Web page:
I was recently asked to write a short article on Israel for Decanter as part of their Expert’s Choice section. This will be released in early March along with my associated wine recommendations. One winery that I really wanted to include in the tasting line-up was The Golan Heights Winery, though sadly the samples didn’t make it to me in time despite the best efforts of the helpful Yael Gai. But what of the winery itself? It was founded in 1983 from four Kibbutzim and four other cooperative communities (Moshvim). Four seems to be a magic number here as there are four labels. I’ll be concerning myself with just one here, Yarden.

Golan’s long-term head winemaker, Victor Schoenfeld, whom I last met on a visit to Israel in 2018, manages 630ha of vineyards in the Golan Heights/Galilee. These cover 28 vineyards, 450 blocks, and are planted with 20 grape varieties. The vines are variously planted between 400m and a lofty 1,200m on a volcanic plateau. The soils are based on basalt and volcanic tuff, making up five various reddish/brown soils which are complexed by alluvial and colluvial derivates of the above. The viticultural landscape here is littered with extinct volcanoes (see the photograph), and is strikingly beautiful.

We often hear about low intervention and naturalistic viticulture, though all too often the winemaking practices are overlooked. Already some 170 ha of this outfit’s vineyards are organic and increasingly the winery itself operates a sustainable approach, including solar for at least half of its electricity needs, shading in the winery to reduce the need for power-hungry cooling, natural water treatment, and bacterial digestion (for gas converted to electricity) of winery liquids and solids, to name but a few. A scientific head lends predictability to these sensible endeavours, reflected in the 14 weather stations dotted across the winery’s vineyards.

So here are the three wines that I should have tasted alongside the many others from across Israel:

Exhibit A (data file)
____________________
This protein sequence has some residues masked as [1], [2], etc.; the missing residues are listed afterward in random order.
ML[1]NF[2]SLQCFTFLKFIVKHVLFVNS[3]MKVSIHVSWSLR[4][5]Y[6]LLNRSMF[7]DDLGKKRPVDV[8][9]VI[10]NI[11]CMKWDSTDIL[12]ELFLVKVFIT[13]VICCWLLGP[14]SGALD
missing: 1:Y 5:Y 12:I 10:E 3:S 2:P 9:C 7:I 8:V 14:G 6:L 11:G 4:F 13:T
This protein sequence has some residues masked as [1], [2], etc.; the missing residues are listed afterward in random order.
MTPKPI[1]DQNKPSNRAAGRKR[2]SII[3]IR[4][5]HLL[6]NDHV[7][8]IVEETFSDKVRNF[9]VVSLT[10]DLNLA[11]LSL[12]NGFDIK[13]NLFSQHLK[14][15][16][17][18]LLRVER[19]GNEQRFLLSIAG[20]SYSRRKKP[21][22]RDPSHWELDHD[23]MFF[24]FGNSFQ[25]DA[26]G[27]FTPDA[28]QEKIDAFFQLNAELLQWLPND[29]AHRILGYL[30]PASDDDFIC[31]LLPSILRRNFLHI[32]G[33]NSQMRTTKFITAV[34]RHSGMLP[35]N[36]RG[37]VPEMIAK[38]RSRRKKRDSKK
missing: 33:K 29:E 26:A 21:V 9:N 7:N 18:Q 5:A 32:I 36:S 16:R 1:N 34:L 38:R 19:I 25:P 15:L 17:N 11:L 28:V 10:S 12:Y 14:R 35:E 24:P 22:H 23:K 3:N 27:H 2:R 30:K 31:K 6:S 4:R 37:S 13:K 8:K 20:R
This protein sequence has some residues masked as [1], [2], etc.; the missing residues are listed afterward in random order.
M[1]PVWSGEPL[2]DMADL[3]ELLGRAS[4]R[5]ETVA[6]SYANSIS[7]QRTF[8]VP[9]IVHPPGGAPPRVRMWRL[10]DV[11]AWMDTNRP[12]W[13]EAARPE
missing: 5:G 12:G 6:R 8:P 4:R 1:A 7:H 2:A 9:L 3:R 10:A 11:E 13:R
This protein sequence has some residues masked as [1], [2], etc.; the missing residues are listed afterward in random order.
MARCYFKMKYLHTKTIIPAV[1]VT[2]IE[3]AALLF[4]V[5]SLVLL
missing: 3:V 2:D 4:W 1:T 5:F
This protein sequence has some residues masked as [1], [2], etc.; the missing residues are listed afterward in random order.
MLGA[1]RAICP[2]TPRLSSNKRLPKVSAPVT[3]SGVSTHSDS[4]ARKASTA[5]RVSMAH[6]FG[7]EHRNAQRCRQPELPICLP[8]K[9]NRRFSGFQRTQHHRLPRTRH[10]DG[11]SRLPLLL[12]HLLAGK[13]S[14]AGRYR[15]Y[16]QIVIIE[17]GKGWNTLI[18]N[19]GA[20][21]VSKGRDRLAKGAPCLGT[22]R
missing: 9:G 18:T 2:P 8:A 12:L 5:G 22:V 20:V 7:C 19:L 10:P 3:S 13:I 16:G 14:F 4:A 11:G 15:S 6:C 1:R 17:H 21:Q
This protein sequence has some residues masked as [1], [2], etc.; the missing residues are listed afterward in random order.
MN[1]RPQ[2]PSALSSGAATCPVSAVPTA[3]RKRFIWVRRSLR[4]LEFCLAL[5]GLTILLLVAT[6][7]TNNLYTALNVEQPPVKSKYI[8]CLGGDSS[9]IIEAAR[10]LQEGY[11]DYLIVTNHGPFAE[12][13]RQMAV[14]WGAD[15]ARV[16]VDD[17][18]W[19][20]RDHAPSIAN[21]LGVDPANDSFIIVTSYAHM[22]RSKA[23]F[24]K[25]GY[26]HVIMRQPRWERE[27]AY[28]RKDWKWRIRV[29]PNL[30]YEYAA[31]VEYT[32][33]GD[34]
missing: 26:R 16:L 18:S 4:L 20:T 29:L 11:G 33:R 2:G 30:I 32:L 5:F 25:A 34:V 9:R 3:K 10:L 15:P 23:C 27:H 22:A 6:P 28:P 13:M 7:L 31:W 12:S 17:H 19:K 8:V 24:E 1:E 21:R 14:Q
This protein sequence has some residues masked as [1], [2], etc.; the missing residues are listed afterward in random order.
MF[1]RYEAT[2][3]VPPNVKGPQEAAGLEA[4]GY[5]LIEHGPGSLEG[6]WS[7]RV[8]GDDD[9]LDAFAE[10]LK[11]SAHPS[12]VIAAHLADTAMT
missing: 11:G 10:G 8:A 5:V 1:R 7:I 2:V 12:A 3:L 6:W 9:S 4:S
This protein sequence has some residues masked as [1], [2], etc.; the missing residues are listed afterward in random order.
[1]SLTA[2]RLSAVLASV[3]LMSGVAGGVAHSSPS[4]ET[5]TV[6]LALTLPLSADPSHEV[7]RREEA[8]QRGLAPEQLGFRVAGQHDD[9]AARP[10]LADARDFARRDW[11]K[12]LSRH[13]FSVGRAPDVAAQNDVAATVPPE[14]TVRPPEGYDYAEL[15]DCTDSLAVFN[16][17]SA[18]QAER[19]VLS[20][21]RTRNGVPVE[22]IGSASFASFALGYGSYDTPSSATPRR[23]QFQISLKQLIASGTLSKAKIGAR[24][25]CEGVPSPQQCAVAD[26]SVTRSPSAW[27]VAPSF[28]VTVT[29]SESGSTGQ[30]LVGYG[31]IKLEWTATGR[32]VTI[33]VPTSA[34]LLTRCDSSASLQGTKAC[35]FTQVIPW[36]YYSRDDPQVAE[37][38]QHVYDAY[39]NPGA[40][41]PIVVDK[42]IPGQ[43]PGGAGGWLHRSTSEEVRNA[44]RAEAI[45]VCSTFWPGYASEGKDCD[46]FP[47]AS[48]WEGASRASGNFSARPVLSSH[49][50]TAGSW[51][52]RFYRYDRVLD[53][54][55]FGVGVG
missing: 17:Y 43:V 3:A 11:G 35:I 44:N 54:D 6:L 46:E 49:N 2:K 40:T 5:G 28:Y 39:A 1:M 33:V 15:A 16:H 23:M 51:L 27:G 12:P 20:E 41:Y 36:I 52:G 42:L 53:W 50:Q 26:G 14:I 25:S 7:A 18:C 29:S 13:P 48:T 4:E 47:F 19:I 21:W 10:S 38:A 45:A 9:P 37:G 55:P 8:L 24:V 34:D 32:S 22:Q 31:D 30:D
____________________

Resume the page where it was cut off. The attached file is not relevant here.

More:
2020 Yarden, Chardonnay, Galilee

Quite aromatic on the nose, with hints of ripe red apple and white melon. On the palate the main theme concerns grapefruit zest. There’s an attractively subtle smokiness from an element of new wood, and a voluminous and mouth-filling texture. Whilst the acidity here is not high, it certainly keeps the whole equation in check. This is varietally correct and, more than that, full of life. An exciting Chardonnay planted in the elevated cooler climes of Galilee. They seem to suit it.



2019 Yarden, Petit Verdot, Galilee

A deep purple-flecked ruby robe throws out floral aromas and bold black cherry. At first taste these are backed-up by subtle olive tapenade notes, pipe tobacco, and spicy ripe blackberries. The grippy tannins, whilst making their presence felt, are very well resolved. The oak treatment is restrained and softly spoken. This is as good a varietal Petit Verdot as I can remember tasting.



2017 Yarden, Bar’on Vineyard Cabernet Sauvignon/Syrah/Petit Verdot, Galilee

As with many ambitious wines of the region, this is a big, bold beastie! The ripeness of the berries offers an attractive volume and smoothness on the palate, though the pay-off is a slight sweet-fruitedness and lack of precision. This is altogether a bold statement, and one that pulls of successful layers of complexity and a come-hither drinkability. I would just like to see crunchier, perfectly ripe fruit for a subtler and (paradoxically) fruitier expression. But this is quibbling…perhaps more recent vintages offer this?